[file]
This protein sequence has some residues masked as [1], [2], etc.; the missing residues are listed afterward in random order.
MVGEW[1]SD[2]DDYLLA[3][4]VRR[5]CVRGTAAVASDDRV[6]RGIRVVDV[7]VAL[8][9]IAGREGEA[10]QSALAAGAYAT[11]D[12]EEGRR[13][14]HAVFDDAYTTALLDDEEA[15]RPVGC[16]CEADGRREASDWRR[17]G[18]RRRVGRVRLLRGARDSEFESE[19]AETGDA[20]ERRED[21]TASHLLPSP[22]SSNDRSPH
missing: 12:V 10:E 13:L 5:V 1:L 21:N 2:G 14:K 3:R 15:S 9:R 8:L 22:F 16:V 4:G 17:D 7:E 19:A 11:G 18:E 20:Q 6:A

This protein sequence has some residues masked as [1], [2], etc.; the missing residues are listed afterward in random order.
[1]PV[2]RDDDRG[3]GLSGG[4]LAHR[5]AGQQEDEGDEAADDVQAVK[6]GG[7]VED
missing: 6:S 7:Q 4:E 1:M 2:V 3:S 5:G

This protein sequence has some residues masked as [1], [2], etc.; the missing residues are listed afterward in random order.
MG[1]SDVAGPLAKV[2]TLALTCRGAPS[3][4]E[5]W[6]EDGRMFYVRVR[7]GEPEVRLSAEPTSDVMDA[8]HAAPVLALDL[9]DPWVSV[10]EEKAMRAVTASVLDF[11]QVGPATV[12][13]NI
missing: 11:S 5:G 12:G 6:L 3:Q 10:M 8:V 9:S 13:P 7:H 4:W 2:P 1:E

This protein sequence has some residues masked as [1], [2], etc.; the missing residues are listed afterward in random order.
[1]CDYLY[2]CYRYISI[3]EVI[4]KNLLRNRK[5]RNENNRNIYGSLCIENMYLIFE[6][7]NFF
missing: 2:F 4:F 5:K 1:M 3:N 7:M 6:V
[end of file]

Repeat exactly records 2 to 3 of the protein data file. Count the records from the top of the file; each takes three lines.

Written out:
This protein sequence has some residues masked as [1], [2], etc.; the missing residues are listed afterward in random order.
[1]PV[2]RDDDRG[3]GLSGG[4]LAHR[5]AGQQEDEGDEAADDVQAVK[6]GG[7]VED
missing: 6:S 7:Q 4:E 1:M 2:V 3:S 5:G

This protein sequence has some residues masked as [1], [2], etc.; the missing residues are listed afterward in random order.
MG[1]SDVAGPLAKV[2]TLALTCRGAPS[3][4]E[5]W[6]EDGRMFYVRVR[7]GEPEVRLSAEPTSDVMDA[8]HAAPVLALDL[9]DPWVSV[10]EEKAMRAVTASVLDF[11]QVGPATV[12][13]NI
missing: 11:S 5:G 12:G 6:L 3:Q 10:M 8:V 9:S 13:P 7:H 4:W 2:P 1:E